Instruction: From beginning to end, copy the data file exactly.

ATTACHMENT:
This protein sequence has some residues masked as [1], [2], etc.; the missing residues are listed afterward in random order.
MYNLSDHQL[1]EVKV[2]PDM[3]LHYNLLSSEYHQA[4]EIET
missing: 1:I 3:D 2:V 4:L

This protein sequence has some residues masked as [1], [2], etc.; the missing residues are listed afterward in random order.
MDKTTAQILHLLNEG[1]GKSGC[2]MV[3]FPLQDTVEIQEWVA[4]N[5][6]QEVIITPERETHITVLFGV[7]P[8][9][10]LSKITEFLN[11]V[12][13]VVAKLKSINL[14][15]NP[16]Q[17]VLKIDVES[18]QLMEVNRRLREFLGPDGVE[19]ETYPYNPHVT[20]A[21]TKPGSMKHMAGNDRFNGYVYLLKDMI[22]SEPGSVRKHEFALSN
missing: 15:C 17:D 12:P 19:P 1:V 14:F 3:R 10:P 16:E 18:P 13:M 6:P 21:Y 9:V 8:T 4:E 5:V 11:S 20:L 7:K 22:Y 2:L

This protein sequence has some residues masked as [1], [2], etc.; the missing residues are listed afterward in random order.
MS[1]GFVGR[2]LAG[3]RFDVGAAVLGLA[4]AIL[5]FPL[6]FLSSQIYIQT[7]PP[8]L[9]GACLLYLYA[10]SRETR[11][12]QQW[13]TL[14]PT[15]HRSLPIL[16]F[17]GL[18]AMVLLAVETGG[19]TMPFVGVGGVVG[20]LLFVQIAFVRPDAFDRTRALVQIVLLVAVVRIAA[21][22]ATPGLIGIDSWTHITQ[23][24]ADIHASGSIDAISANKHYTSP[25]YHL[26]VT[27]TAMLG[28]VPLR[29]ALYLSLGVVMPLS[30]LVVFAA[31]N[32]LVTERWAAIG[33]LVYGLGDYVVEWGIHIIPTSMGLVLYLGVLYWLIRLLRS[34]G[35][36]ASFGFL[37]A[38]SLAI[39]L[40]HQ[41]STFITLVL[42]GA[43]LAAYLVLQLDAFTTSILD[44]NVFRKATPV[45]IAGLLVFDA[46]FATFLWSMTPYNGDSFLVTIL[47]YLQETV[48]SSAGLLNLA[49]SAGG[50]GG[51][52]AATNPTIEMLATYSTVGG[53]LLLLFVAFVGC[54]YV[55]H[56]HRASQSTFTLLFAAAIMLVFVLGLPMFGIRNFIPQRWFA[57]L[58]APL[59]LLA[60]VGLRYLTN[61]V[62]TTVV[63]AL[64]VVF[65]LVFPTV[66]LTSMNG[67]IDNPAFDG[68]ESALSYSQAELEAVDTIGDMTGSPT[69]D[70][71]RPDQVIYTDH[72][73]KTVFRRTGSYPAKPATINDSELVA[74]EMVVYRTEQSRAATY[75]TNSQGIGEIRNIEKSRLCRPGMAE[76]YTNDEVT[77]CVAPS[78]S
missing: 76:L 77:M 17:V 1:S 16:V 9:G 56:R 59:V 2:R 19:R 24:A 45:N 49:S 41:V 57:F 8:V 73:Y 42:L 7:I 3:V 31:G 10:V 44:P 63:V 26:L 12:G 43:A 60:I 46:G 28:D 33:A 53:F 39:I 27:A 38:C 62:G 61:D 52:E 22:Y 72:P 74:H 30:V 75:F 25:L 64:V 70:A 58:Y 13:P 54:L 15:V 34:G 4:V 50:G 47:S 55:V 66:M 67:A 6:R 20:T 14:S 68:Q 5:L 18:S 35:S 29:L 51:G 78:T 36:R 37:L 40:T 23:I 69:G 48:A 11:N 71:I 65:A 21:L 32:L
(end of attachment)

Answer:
This protein sequence has some residues masked as [1], [2], etc.; the missing residues are listed afterward in random order.
MYNLSDHQL[1]EVKV[2]PDM[3]LHYNLLSSEYHQA[4]EIET
missing: 1:I 3:D 2:V 4:L

This protein sequence has some residues masked as [1], [2], etc.; the missing residues are listed afterward in random order.
MDKTTAQILHLLNEG[1]GKSGC[2]MV[3]FPLQDTVEIQEWVA[4]N[5][6]QEVIITPERETHITVLFGV[7]P[8][9][10]LSKITEFLN[11]V[12][13]VVAKLKSINL[14][15]NP[16]Q[17]VLKIDVES[18]QLMEVNRRLREFLGPDGVE[19]ETYPYNPHVT[20]A[21]TKPGSMKHMAGNDRFNGYVYLLKDMI[22]SEPGSVRKHEFALSN
missing: 15:C 17:D 12:P 19:P 1:V 14:F 3:R 10:P 16:E 18:P 13:M 6:P 21:Y 9:V 8:T 4:E 5:V 11:S 20:L 7:K 22:Y 2:L

This protein sequence has some residues masked as [1], [2], etc.; the missing residues are listed afterward in random order.
MS[1]GFVGR[2]LAG[3]RFDVGAAVLGLA[4]AIL[5]FPL[6]FLSSQIYIQT[7]PP[8]L[9]GACLLYLYA[10]SRETR[11][12]QQW[13]TL[14]PT[15]HRSLPIL[16]F[17]GL[18]AMVLLAVETGG[19]TMPFVGVGGVVG[20]LLFVQIAFVRPDAFDRTRALVQIVLLVAVVRIAA[21][22]ATPGLIGIDSWTHITQ[23][24]ADIHASGSIDAISANKHYTSP[25]YHL[26]VT[27]TAMLG[28]VPLR[29]ALYLSLGVVMPLS[30]LVVFAA[31]N[32]LVTERWAAIG[33]LVYGLGDYVVEWGIHIIPTSMGLVLYLGVLYWLIRLLRS[34]G[35][36]ASFGFL[37]A[38]SLAI[39]L[40]HQ[41]STFITLVL[42]GA[43]LAAYLVLQLDAFTTSILD[44]NVFRKATPV[45]IAGLLVFDA[46]FATFLWSMTPYNGDSFLVTIL[47]YLQETV[48]SSAGLLNLA[49]SAGG[50]GG[51][52]AATNPTIEMLATYSTVGG[53]LLLLFVAFVGC[54]YV[55]H[56]HRASQSTFTLLFAAAIMLVFVLGLPMFGIRNFIPQRWFA[57]L[58]APL[59]LLA[60]VGLRYLTN[61]V[62]TTVV[63]AL[64]VVF[65]LVFPTV[66]LTSMNG[67]IDNPAFDG[68]ESALSYSQAELEAVDTIGDMTGSPT[69]D[70][71]RPDQVIYTDH[72][73]KTVFRRTGSYPAKPATINDSELVA[74]EMVVYRTEQSRAATY[75]TNSQGIGEIRNIEKSRLCRPGMAE[76]YTNDEVT[77]CVAPS[78]S
missing: 76:L 77:M 17:V 1:S 16:V 9:G 56:R 59:V 2:R 19:R 24:A 45:N 49:S 41:V 57:F 8:V 73:Y 42:L 7:I 3:V 31:G 10:V 44:P 63:V 26:L 12:G 43:A 60:I 46:G 28:D 33:A 53:F 39:I 27:A 38:C 62:G 61:D 52:E 22:Y 72:P 74:H 30:V 75:F 25:L 64:V 70:A 58:Y 13:P 54:L 15:V 34:G 4:V 50:G 47:S 55:V 66:M 67:A 6:R 20:T 14:S 68:Q 5:L 18:S 35:S 29:L 51:G 78:T 36:R 37:L 40:T 23:I 69:G 48:A 11:N 71:I 65:A 21:L 32:L